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Springer Journal: Want To Go to Medical School For Free?

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PINEHURST, N.C. — Ask almost any doctor you know and he or she will tell you that they left medical school with some incredibly large bills for their education. Generally, these are medical school loans in the hundreds of thousands of dollars. But that not need be the case for everyone completing medical school.

It's true! You can go to medical school, have all expenses paid and get a stipend each month for personal expenses. If you or a family member or friend qualify for medical school but need financial support to make it happen, read on. If you are a qualified medical school candidate and would rather worry about getting the most out of your education and not have to worry about how to finance that education, read on.

The U.S. Air Force is offering Health Professions Scholarships for terms of one to four years. So, whether you may be thinking about medical school or are already enrolled, there may be a scholarship opportunity for you.

These scholarships are all-inclusive. They pay for tuition and any extra fees that might be required. Things like textbooks, supplies and small equipment items are also covered. And, quite importantly, the Air Force will pay a monthly stipend of more than $1,300 to cover personal living expenses.

Of course, there are a few requirements. You must be a U.S. citizen and accepted at an accredited graduate institution in an appropriate health-training program. You also must agree to serve in the Air Force following your completion of med school. However, considering the tremendous cost the Air Force is covering, the commitment is minimal.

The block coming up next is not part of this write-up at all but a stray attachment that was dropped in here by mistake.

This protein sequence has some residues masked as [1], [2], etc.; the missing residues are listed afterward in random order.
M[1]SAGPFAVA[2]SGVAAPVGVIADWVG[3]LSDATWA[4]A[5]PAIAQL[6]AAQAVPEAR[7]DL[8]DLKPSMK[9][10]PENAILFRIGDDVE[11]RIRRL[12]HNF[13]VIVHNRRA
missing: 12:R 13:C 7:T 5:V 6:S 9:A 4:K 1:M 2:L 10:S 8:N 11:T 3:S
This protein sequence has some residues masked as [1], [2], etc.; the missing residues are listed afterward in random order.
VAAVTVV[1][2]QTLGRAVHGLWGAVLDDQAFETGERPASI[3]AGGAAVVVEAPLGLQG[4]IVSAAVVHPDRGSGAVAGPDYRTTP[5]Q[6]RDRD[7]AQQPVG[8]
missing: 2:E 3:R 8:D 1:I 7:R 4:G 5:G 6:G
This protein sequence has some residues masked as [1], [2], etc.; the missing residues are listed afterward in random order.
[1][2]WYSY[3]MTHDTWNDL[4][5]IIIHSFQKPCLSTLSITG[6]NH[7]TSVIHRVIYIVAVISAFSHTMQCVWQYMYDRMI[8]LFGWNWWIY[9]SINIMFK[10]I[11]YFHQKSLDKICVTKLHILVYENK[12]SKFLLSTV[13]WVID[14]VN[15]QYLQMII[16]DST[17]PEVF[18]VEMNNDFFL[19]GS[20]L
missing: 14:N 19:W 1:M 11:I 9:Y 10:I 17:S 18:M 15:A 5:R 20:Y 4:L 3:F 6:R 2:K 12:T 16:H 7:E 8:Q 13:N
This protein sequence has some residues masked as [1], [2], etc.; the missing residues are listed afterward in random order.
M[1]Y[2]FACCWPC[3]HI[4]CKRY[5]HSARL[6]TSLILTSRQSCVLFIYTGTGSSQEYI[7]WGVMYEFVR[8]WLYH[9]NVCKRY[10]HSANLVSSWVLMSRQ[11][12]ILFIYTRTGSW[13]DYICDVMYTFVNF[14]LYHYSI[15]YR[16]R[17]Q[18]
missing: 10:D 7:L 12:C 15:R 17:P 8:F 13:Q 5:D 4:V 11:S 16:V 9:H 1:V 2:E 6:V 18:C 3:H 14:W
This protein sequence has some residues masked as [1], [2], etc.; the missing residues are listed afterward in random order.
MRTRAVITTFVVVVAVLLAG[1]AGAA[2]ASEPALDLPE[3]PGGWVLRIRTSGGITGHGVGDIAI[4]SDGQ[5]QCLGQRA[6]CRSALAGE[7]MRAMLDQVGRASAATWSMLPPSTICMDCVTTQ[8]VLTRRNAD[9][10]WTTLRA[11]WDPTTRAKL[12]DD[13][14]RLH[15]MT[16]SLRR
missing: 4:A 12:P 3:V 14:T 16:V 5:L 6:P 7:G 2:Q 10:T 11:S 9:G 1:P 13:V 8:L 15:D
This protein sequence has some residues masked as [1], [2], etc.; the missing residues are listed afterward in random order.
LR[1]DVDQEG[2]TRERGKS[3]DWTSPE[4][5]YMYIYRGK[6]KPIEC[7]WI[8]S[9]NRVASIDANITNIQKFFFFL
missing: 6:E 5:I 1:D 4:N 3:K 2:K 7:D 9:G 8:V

You must agree to serve one year on active duty for each year you were on scholarship, with a minimum three-year commitment. For example, if you had an Air Force-provided scholarship for one, two or three years of medical school, you would have to serve three years on active duty to repay your scholarship. If you had a four-year scholarship, you would have to commit to four years on active duty. You must also serve 45 days on active duty each year while under the scholarship program, and would receive the full pay and allowances of a second lieutenant during this period of active duty.

I have talked with several graduates of this program, and the typical thought expressed was that upon graduation, their big decision was "What type of new car should I buy?" as opposed to "How can I possibly pay off several hundred thousand dollars of medical school loans?"

Getting a free medical school education is just one aspect of this scholarship program. When serving your Air Force and your nation, you will receive the normal pay and allowances of your rank. You will get 30 days paid vacation annually, low-cost life insurance, medical and dental care for you and your family, tax-free housing allowance and an excellent retirement plan should you choose to stay for a career.

There are many other benefits that most med school graduates would love to have offered to them. As an Air Force physician, you will have no start-up expenses, no staff salaries to be concerned with, no equipment to buy, no malpractice insurance and no insurance claims to file. And you will receive great pleasure and satisfaction from serving the health needs of our active duty airmen and their families, as well as serving the growing needs of the retired military community. With military health care, all patients are treated according to their needs, not according to their ability to pay.

If this information has piqued your interest in a free medical school education and a desire to serve in the U.S. Air Force, or if it may be of interest to other family or friends, please go online to


and select "Healthcare Opportunities." You can also call or visit an Air Force recruiter near you. They will answer any questions you may have, and they would be pleased to visit with you at your convenience. Another option for information is to call 1-800-423-USAF (8723).

The Air Force Health Professional Scholarship Program is a fantastic opportunity for those who qualify for medical school, but lack the financial resources to attend. It certainly merits a "look-see" by anyone seeking a degree in medicine.

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